Review Summary: A new progressive power metal band that shows a lot of promise, talent, and creativity, with Where the Road Leads, Earthcry threaten to make one of the most progressive and unique power metal albums of the year.4 of 4 thought this review was well written
Progressive power metal is no easy genre to play. In order to make a solid record you have to have all of the following ingredients; technicality, speed, catchiness, an epic sound, good vocals, and creative yet unique material. Where the Road Leads has all of this and much more, so much more that this is a very hard album to truly categorize or label with one or two genre tags. Nevertheless, I shall do my best in explaining this unique band. If you like your metal progressive and different, read on.
While the album still processes all the normal aspects of power metal such as catchy choruses and speedy riffs, Earthcry do as much as they possibly can to keep the album varied and unique. One way they accomplish this is by giving the album an orchestral and symphonic feel, as each and every instrumental part seems calculated and carefully placed with the utmost care, and the album also features a carefully measured amount of keyboards and synthesizers. Despite the more symphonic and orchestral styles used here, the band still have a very heavy approach to song writing when they need to. Another unique aspect of this album is the bands ability to keep everything fresh and new sounding. All of the tracks sound different from each other and the instrumentals show very little repetition, with extremely varied riffs, drum parts and bass lines. Solos are without a doubt a huge positive for this band, as the guitarist shows a lot of talent and technical proficiency. The vocals are also unique in that the band utilizes the talents of four different guests vocalists for the whole album, the most notable being Damian Wilson of Threshold and Oliver Hartmann. On top of all of this, this album has surprisingly good production for a debut effort, as the guitars sound decidedly angry, and the bass lines are audible.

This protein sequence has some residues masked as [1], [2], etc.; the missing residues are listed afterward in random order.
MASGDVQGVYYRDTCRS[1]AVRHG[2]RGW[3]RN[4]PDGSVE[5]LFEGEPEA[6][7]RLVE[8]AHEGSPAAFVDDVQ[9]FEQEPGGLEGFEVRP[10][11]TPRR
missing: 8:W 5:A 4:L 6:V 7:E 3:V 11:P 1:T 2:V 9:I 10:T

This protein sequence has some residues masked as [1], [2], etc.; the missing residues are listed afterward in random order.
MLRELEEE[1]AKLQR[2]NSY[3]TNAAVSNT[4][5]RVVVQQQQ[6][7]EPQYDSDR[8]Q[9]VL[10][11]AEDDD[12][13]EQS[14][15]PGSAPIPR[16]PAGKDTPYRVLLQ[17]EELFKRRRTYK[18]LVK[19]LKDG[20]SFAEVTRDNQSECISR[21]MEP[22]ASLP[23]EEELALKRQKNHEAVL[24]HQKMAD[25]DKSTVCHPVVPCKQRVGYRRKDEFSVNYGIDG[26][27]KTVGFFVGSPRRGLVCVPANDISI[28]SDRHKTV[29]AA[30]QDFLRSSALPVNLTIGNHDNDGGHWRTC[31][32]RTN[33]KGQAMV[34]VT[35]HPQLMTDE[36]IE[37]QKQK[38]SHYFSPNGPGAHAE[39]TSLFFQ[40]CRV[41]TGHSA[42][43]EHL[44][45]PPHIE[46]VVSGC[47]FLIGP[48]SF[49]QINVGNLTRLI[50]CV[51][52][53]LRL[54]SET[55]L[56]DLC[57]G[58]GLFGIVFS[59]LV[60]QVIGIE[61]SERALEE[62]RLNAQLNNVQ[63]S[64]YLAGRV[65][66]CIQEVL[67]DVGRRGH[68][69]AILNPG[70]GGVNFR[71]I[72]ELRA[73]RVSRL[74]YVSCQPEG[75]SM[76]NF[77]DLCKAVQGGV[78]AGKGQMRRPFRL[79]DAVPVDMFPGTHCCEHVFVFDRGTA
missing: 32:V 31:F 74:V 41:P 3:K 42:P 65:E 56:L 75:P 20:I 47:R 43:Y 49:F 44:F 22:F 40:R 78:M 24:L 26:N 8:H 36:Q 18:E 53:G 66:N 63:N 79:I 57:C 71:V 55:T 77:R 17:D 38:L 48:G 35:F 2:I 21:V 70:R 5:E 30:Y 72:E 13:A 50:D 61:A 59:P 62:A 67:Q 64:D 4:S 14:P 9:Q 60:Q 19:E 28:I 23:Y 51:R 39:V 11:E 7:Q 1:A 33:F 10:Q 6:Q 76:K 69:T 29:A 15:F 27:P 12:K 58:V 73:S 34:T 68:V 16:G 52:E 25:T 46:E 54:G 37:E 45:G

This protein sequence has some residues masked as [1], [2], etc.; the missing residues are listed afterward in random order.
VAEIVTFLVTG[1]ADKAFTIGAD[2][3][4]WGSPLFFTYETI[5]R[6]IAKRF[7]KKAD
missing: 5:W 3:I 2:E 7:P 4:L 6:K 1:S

While a lot of the material utilizes catchy choruses and memorable guitar riffs, there aren’t really any stand-alone tracks here. This is an album where all the tracks work together, in other words you have to hear the whole album to fairly judge any one song. While this may not be a problem because each track sounds different form the last, you still get a sense that the album can sound disjointed or even jumbled together at some point. This is due to the varied sound the band possesses. They have speedy and heavy hitting songs, mid-tempo offerings, as well as a couple ballad-like songs here and there, and sometimes all three in one song. This gives a varied yet confusing experience upon your first listen. The tracks tend to be of the longer variety as well, with the album clocking in at a whopping 62 minutes, so this can be a lot to wrap your head around and may require more than a couple listens for you brain to properly digest the album.
With all that said, this is sure to be one of the most unique metal albums of the year. There is so much going on in any given track that one song from these guys has more musical styles and tempo changes than an average band’s entire album. If you like power metal and progressive metal, you MUST check these guys out. This is a young band with lots of potential, and I eagerly await their next release.